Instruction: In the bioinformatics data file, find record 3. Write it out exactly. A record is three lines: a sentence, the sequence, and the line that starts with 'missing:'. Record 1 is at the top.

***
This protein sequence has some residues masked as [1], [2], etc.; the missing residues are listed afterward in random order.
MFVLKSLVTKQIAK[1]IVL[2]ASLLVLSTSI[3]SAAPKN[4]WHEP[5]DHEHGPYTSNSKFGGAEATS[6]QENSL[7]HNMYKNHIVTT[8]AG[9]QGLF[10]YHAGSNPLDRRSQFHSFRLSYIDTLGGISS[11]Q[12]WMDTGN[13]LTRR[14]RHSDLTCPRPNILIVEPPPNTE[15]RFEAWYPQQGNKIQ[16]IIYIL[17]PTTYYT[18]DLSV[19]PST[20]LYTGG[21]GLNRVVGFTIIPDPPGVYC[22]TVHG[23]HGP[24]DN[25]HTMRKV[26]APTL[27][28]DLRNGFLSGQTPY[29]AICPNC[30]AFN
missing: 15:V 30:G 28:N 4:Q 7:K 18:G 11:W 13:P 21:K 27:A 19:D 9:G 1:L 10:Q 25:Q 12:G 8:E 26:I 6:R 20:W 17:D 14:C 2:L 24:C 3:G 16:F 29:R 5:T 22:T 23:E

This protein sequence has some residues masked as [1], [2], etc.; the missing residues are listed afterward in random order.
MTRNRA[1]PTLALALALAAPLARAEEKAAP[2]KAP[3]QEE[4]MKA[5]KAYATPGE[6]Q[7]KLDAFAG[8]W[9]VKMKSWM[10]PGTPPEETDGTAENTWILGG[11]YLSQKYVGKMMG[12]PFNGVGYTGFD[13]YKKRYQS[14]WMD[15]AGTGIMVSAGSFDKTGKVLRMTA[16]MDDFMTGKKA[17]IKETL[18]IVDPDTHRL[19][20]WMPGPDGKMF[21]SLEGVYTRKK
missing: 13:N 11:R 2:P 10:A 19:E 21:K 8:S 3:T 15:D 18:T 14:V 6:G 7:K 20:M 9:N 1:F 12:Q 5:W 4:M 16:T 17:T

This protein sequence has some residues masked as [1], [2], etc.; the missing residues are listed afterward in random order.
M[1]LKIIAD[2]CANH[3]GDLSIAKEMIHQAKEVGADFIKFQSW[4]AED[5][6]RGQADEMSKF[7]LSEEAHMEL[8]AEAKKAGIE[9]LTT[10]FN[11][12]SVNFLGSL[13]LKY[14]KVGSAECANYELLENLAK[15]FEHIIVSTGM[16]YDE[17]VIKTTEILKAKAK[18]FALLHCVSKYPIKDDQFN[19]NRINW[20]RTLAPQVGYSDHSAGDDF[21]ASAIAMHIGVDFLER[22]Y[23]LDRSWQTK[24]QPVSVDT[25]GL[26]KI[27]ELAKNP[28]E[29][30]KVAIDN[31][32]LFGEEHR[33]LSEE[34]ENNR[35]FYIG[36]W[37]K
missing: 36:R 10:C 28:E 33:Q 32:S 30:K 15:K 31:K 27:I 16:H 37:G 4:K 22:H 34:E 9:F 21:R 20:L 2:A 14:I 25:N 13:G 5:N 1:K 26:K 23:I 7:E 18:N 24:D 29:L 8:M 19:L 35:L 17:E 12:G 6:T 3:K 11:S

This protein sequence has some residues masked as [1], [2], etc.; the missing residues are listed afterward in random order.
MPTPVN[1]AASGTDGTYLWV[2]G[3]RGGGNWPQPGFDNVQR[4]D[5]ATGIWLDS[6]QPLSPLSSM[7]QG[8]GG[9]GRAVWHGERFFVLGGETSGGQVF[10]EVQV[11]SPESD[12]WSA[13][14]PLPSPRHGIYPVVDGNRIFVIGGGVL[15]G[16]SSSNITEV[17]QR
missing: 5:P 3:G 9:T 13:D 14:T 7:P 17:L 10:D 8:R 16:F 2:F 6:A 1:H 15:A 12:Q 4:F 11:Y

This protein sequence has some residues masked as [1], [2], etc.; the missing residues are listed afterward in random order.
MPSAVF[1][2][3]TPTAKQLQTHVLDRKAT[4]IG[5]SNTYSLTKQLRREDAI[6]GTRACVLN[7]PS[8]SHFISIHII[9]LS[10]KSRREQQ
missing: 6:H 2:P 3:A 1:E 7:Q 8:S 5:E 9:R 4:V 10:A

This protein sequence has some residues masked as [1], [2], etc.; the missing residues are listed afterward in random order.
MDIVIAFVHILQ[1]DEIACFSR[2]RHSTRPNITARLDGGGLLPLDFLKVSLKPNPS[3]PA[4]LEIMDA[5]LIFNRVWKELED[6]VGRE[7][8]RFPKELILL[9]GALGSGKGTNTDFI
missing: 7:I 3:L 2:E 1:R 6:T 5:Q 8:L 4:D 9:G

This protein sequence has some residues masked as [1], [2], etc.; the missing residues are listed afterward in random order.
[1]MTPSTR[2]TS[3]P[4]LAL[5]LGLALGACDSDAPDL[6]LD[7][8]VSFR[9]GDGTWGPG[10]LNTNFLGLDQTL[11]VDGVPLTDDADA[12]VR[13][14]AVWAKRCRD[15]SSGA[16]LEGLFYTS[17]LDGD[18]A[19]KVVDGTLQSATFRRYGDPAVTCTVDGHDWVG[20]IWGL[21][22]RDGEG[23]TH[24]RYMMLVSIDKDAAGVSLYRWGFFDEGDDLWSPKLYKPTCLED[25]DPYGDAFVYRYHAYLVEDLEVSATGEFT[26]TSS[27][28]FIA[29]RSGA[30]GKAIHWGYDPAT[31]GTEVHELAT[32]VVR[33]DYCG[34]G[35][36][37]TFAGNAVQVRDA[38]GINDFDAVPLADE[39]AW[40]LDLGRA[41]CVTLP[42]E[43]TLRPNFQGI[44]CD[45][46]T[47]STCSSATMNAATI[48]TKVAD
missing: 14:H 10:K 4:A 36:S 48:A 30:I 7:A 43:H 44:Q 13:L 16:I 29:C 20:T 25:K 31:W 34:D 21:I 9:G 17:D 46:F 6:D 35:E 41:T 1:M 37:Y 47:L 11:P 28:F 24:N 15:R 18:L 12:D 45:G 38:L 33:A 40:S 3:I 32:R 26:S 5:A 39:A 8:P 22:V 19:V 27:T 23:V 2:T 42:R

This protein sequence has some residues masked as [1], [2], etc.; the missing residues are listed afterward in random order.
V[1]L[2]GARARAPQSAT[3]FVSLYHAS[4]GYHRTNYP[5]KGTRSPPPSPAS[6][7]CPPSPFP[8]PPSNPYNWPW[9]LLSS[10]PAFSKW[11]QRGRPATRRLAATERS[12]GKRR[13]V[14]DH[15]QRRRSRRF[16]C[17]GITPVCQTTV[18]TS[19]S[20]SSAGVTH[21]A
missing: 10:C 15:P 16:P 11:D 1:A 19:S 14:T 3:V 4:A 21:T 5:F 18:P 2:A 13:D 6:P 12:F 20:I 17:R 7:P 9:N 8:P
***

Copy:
This protein sequence has some residues masked as [1], [2], etc.; the missing residues are listed afterward in random order.
M[1]LKIIAD[2]CANH[3]GDLSIAKEMIHQAKEVGADFIKFQSW[4]AED[5][6]RGQADEMSKF[7]LSEEAHMEL[8]AEAKKAGIE[9]LTT[10]FN[11][12]SVNFLGSL[13]LKY[14]KVGSAECANYELLENLAK[15]FEHIIVSTGM[16]YDE[17]VIKTTEILKAKAK[18]FALLHCVSKYPIKDDQFN[19]NRINW[20]RTLAPQVGYSDHSAGDDF[21]ASAIAMHIGVDFLER[22]Y[23]LDRSWQTK[24]QPVSVDT[25]GL[26]KI[27]ELAKNP[28]E[29][30]KVAIDN[31][32]LFGEEHR[33]LSEE[34]ENNR[35]FYIG[36]W[37]K
missing: 36:R 10:C 28:E 33:Q 32:S 30:K 15:K 31:K 27:I 16:H 37:G 4:K 22:H 34:E 9:F 21:R 20:L 2:A 14:I 25:N 13:G 5:N 1:K 26:K 23:I 7:E 18:N 24:D 29:L 8:M 19:L 35:L 17:E 12:G 6:T 3:K 11:S